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The impact of oestradiol only hormone growth promotants (HGPs) on eating quality

Grassfed finished cattle

Hormonal growth promotants (HGPs) are naturally occurring hormones that are found in most animal and plant life. The Meat Standards Australia (MSA) grading model applies an adjustment for different meat cuts from HGP supplemented carcase, however, does not differentiate between the impacts for other forms of HGP.

The impact on consumer scores and objective carcase measurements of 400-day oestradiol only (OES) HGP was measured in cattle that were pasture finished for 389 days. Cattle were randomly allocated to either the control (no HGP) or OES treatment groups and the rump and striploin were collected at processing and aged for 5 or 35 days. Untrained consumers scored each sample and rated the tenderness, juiciness, flavour and overall liking of the meat.

Other than flavour and tenderness at 35 days, the OES treatment resulted in significantly lower consumer scores than the control treatments. The impact of OES HGPs was found to be comparable to the effects of TBA+OES implants, which are used as the basis for the MSA beef grading model. Therefore, it is unlikely an adjustment is required to the MSA model for the effects of OES HGPs on eating quality in grassfed cattle.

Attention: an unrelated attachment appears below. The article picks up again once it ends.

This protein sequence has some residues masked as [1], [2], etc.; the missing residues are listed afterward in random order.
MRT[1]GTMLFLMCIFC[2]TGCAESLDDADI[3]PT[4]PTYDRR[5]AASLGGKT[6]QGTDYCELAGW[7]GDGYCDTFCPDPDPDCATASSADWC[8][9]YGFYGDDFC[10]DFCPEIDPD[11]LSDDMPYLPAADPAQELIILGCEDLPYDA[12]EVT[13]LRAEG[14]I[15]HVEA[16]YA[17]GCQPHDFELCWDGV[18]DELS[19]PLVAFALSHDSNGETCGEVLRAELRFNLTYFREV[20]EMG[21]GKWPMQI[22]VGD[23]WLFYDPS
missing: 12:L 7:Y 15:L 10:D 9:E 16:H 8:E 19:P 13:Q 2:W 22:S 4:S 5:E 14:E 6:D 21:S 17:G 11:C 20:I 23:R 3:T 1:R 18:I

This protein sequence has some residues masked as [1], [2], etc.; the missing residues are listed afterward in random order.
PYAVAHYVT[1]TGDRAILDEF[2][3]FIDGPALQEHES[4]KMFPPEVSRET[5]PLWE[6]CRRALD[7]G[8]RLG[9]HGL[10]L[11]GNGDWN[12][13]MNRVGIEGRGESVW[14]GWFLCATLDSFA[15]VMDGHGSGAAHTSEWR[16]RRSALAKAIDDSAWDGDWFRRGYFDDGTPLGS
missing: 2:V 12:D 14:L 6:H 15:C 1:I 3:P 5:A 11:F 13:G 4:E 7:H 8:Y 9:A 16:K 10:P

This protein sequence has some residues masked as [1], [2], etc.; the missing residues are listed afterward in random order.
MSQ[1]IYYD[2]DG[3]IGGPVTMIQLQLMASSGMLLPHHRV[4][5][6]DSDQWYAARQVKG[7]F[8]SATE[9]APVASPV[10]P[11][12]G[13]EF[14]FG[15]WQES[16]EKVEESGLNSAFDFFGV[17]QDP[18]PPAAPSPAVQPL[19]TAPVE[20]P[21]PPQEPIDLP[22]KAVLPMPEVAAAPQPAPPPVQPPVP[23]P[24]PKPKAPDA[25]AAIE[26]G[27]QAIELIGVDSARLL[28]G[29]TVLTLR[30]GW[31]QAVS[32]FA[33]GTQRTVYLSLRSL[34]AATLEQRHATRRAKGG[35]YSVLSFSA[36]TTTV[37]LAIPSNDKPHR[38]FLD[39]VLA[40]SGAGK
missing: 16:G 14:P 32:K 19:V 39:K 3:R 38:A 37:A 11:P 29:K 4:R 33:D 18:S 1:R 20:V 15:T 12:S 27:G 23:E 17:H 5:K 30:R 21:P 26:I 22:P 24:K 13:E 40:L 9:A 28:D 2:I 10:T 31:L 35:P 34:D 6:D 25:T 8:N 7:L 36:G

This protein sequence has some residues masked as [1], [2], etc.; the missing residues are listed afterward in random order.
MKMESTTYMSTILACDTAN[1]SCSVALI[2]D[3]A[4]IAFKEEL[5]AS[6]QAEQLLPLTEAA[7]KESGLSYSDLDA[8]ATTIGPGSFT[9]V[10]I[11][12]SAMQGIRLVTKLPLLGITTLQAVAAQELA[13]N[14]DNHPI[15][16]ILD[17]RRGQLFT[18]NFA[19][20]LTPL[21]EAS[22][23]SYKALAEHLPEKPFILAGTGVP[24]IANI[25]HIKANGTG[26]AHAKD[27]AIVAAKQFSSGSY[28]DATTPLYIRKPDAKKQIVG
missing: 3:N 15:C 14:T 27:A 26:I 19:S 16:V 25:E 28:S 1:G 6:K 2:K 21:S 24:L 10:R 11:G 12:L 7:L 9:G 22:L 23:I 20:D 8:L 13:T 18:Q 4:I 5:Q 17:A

Grainfed finished cattle

Hormone growth promotants (HGPs) are naturally occurring hormones that are found in most animal and plant life. The Meat Standards Australia (MSA) grading model applies an adjustment for different meat cuts from oestradiol only (OES; long-acting) HGP supplemented carcases, but does not differentiate between the impact for other forms of HGP.

This research investigated the difference between OES (long-acting) and combination OES/trenbolone acetate (TBA+OES) HGPs when used in Bos indicus/Bos taurus composite steers feedlot finished for 73 days. Three hundred cattle were randomly allocated to either one of the two treatment groups, or to the control group (no HGP), and the rump and striploin were collected at processing and aged for 5 or 35 days. Untrained consumers scored each sample for tenderness, juiciness, flavour and overall liking of the meat.

The TBA+OES treatment resulted in significantly tougher meat than the OES and control treatments. Consumer sensory scores confirmed that HGP treatment had a negative effect, although TBA+OES had a lower effect than the OES and control groups after 35 days of aging.

This research suggests that the MSA beef grading model could be adjusted to account for these differing effects.

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Contracts

Contract No. Title Start date End date Funding type
P.PSH.0688
The effect of oestradiol and trenbolone acetate combination implants on beef eating quality
01/05/2014 30/06/2017
MDC PSH

This page was last updated on 29/01/2020